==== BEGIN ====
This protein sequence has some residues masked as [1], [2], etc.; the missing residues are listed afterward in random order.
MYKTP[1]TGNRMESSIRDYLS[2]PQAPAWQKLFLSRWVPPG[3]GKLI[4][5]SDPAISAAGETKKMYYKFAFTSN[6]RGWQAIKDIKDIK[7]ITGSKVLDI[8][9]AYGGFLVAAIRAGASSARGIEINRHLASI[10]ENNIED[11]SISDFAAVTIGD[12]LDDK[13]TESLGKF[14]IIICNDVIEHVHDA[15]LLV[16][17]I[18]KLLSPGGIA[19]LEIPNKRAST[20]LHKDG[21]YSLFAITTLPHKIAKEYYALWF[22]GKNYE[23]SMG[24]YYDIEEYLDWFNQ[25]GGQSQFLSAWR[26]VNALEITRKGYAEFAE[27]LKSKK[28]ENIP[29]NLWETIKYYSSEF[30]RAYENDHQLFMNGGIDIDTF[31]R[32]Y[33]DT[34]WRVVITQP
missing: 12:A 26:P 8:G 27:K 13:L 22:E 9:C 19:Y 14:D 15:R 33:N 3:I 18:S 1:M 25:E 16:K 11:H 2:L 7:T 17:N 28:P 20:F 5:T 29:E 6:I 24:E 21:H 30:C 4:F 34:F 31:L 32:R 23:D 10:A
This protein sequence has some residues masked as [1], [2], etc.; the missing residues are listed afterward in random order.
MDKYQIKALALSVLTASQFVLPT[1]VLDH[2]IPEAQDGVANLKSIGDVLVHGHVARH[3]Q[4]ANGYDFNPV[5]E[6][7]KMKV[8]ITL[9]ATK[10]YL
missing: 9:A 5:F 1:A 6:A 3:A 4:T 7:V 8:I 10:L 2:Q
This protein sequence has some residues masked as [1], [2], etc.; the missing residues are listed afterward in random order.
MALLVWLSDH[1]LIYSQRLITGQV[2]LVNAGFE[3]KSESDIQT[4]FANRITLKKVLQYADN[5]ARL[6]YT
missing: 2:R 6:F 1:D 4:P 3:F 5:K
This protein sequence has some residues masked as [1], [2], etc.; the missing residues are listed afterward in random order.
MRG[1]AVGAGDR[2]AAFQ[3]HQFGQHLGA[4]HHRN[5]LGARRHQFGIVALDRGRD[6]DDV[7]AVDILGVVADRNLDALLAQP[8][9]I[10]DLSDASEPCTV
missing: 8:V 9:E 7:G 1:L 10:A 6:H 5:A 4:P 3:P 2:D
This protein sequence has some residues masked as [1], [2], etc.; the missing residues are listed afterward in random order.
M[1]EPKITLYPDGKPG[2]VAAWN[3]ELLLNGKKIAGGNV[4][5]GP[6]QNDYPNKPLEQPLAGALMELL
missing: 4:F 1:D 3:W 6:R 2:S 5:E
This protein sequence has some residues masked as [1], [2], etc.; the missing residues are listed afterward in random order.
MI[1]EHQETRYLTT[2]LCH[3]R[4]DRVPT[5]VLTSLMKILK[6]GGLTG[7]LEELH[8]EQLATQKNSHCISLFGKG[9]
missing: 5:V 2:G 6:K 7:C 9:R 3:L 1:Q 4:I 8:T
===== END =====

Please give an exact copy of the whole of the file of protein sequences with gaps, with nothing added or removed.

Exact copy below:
This protein sequence has some residues masked as [1], [2], etc.; the missing residues are listed afterward in random order.
MYKTP[1]TGNRMESSIRDYLS[2]PQAPAWQKLFLSRWVPPG[3]GKLI[4][5]SDPAISAAGETKKMYYKFAFTSN[6]RGWQAIKDIKDIK[7]ITGSKVLDI[8][9]AYGGFLVAAIRAGASSARGIEINRHLASI[10]ENNIED[11]SISDFAAVTIGD[12]LDDK[13]TESLGKF[14]IIICNDVIEHVHDA[15]LLV[16][17]I[18]KLLSPGGIA[19]LEIPNKRAST[20]LHKDG[21]YSLFAITTLPHKIAKEYYALWF[22]GKNYE[23]SMG[24]YYDIEEYLDWFNQ[25]GGQSQFLSAWR[26]VNALEITRKGYAEFAE[27]LKSKK[28]ENIP[29]NLWETIKYYSSEF[30]RAYENDHQLFMNGGIDIDTF[31]R[32]Y[33]DT[34]WRVVITQP
missing: 12:A 26:P 8:G 27:K 13:L 22:E 9:C 19:Y 14:D 15:R 33:N 3:I 18:S 1:M 25:E 16:K 11:H 2:L 7:T 17:N 28:P 20:F 5:T 29:E 6:I 24:E 21:H 30:C 4:F 34:F 31:L 32:R 23:D 10:A
This protein sequence has some residues masked as [1], [2], etc.; the missing residues are listed afterward in random order.
MDKYQIKALALSVLTASQFVLPT[1]VLDH[2]IPEAQDGVANLKSIGDVLVHGHVARH[3]Q[4]ANGYDFNPV[5]E[6][7]KMKV[8]ITL[9]ATK[10]YL
missing: 9:A 5:F 1:A 6:A 3:A 4:T 7:V 8:I 10:L 2:Q
This protein sequence has some residues masked as [1], [2], etc.; the missing residues are listed afterward in random order.
MALLVWLSDH[1]LIYSQRLITGQV[2]LVNAGFE[3]KSESDIQT[4]FANRITLKKVLQYADN[5]ARL[6]YT
missing: 2:R 6:F 1:D 4:P 3:F 5:K
This protein sequence has some residues masked as [1], [2], etc.; the missing residues are listed afterward in random order.
MRG[1]AVGAGDR[2]AAFQ[3]HQFGQHLGA[4]HHRN[5]LGARRHQFGIVALDRGRD[6]DDV[7]AVDILGVVADRNLDALLAQP[8][9]I[10]DLSDASEPCTV
missing: 8:V 9:E 7:G 1:L 10:A 6:H 5:A 4:P 3:P 2:D
This protein sequence has some residues masked as [1], [2], etc.; the missing residues are listed afterward in random order.
M[1]EPKITLYPDGKPG[2]VAAWN[3]ELLLNGKKIAGGNV[4][5]GP[6]QNDYPNKPLEQPLAGALMELL
missing: 4:F 1:D 3:W 6:R 2:S 5:E
This protein sequence has some residues masked as [1], [2], etc.; the missing residues are listed afterward in random order.
MI[1]EHQETRYLTT[2]LCH[3]R[4]DRVPT[5]VLTSLMKILK[6]GGLTG[7]LEELH[8]EQLATQKNSHCISLFGKG[9]
missing: 5:V 2:G 6:K 7:C 9:R 3:L 1:Q 4:I 8:T